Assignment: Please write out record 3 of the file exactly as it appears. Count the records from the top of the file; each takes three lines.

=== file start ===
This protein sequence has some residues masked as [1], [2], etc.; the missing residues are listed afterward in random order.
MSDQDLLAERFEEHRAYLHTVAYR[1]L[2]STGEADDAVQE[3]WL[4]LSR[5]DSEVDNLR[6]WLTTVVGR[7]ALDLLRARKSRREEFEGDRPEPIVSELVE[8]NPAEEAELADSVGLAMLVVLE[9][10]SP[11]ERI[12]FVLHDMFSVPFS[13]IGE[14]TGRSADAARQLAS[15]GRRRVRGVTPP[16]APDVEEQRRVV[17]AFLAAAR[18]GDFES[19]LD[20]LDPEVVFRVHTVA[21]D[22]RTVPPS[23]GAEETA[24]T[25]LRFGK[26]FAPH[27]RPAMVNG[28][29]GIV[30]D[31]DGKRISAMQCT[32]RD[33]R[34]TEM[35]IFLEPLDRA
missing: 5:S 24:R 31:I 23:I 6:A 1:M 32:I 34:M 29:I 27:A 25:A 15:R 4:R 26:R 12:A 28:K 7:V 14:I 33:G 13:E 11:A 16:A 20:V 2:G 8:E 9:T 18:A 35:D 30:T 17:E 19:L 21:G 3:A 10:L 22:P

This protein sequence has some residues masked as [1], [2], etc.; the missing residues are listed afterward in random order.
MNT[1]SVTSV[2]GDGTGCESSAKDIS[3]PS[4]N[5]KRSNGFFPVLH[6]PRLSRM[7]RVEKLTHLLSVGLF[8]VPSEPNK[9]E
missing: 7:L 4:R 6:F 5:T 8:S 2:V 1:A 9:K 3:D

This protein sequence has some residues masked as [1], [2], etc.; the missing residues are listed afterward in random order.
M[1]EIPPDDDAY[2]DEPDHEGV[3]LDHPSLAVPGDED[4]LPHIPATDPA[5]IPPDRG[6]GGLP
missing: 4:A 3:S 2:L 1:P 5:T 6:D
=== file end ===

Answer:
This protein sequence has some residues masked as [1], [2], etc.; the missing residues are listed afterward in random order.
M[1]EIPPDDDAY[2]DEPDHEGV[3]LDHPSLAVPGDED[4]LPHIPATDPA[5]IPPDRG[6]GGLP
missing: 4:A 3:S 2:L 1:P 5:T 6:D